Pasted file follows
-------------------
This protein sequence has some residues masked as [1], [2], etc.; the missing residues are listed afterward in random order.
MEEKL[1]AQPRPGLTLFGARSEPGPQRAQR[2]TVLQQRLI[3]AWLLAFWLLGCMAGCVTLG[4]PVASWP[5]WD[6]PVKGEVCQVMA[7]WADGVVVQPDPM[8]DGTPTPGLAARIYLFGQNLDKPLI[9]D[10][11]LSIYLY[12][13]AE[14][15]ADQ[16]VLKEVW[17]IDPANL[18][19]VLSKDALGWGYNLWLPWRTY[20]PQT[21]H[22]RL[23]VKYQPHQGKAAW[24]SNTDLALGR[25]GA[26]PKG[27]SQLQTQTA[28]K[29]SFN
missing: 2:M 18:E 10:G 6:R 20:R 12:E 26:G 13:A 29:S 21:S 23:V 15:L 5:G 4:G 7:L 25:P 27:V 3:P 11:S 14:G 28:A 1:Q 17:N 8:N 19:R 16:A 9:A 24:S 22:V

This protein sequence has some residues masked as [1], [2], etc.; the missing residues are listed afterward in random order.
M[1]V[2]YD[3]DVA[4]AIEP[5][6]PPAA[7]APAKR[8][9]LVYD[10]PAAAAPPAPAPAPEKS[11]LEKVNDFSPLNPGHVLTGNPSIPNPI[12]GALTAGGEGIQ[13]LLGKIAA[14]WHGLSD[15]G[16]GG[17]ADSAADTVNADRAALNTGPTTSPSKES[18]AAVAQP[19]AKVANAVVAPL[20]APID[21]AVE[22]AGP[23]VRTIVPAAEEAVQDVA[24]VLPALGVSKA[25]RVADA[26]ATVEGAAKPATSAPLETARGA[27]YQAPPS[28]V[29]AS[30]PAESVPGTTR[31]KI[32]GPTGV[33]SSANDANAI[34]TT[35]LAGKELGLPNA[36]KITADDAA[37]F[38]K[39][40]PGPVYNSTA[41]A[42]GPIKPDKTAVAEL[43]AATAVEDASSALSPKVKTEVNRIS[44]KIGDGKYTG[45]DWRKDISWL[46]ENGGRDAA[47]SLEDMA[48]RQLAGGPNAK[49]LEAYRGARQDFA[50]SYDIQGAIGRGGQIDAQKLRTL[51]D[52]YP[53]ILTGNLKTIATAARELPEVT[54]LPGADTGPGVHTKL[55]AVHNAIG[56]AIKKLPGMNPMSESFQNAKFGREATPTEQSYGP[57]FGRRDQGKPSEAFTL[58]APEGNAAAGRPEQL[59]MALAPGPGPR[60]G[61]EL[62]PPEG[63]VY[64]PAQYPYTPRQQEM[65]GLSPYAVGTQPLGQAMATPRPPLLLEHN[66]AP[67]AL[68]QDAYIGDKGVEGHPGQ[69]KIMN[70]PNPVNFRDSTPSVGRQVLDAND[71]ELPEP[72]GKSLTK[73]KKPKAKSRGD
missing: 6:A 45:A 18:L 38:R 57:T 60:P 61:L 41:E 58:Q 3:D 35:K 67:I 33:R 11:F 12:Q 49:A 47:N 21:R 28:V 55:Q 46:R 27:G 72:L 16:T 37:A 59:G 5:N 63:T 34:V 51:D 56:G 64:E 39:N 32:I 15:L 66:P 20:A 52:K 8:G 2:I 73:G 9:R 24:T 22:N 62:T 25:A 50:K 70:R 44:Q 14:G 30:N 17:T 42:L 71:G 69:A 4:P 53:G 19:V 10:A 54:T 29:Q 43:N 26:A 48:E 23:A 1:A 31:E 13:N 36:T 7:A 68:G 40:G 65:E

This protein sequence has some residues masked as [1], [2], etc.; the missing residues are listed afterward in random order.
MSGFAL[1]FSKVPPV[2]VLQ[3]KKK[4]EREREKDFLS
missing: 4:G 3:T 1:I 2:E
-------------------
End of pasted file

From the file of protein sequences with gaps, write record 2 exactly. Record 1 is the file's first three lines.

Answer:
This protein sequence has some residues masked as [1], [2], etc.; the missing residues are listed afterward in random order.
M[1]V[2]YD[3]DVA[4]AIEP[5][6]PPAA[7]APAKR[8][9]LVYD[10]PAAAAPPAPAPAPEKS[11]LEKVNDFSPLNPGHVLTGNPSIPNPI[12]GALTAGGEGIQ[13]LLGKIAA[14]WHGLSD[15]G[16]GG[17]ADSAADTVNADRAALNTGPTTSPSKES[18]AAVAQP[19]AKVANAVVAPL[20]APID[21]AVE[22]AGP[23]VRTIVPAAEEAVQDVA[24]VLPALGVSKA[25]RVADA[26]ATVEGAAKPATSAPLETARGA[27]YQAPPS[28]V[29]AS[30]PAESVPGTTR[31]KI[32]GPTGV[33]SSANDANAI[34]TT[35]LAGKELGLPNA[36]KITADDAA[37]F[38]K[39][40]PGPVYNSTA[41]A[42]GPIKPDKTAVAEL[43]AATAVEDASSALSPKVKTEVNRIS[44]KIGDGKYTG[45]DWRKDISWL[46]ENGGRDAA[47]SLEDMA[48]RQLAGGPNAK[49]LEAYRGARQDFA[50]SYDIQGAIGRGGQIDAQKLRTL[51]D[52]YP[53]ILTGNLKTIATAARELPEVT[54]LPGADTGPGVHTKL[55]AVHNAIG[56]AIKKLPGMNPMSESFQNAKFGREATPTEQSYGP[57]FGRRDQGKPSEAFTL[58]APEGNAAAGRPEQL[59]MALAPGPGPR[60]G[61]EL[62]PPEG[63]VY[64]PAQYPYTPRQQEM[65]GLSPYAVGTQPLGQAMATPRPPLLLEHN[66]AP[67]AL[68]QDAYIGDKGVEGHPGQ[69]KIMN[70]PNPVNFRDSTPSVGRQVLDAND[71]ELPEP[72]GKSLTK[73]KKPKAKSRGD
missing: 6:A 45:A 18:L 38:R 57:T 60:P 61:L 41:E 58:Q 3:D 35:K 67:I 33:R 11:F 12:Q 49:A 47:N 21:R 28:V 55:Q 46:R 27:G 72:L 16:T 37:A 59:G 5:N 63:T 34:V 51:D 56:G 64:E 39:N 32:I 15:L 66:P 20:A 52:K 8:G 2:I 73:G 9:R 24:T 22:N 62:T 25:A 50:K 70:R 44:Q 14:G 30:N 17:T 42:L 71:G 69:A 4:P 53:G 19:V 10:A 54:T 29:Q 43:N 26:A 48:E 23:A 1:A 31:E 13:N 36:T 7:A 68:G 40:G 65:E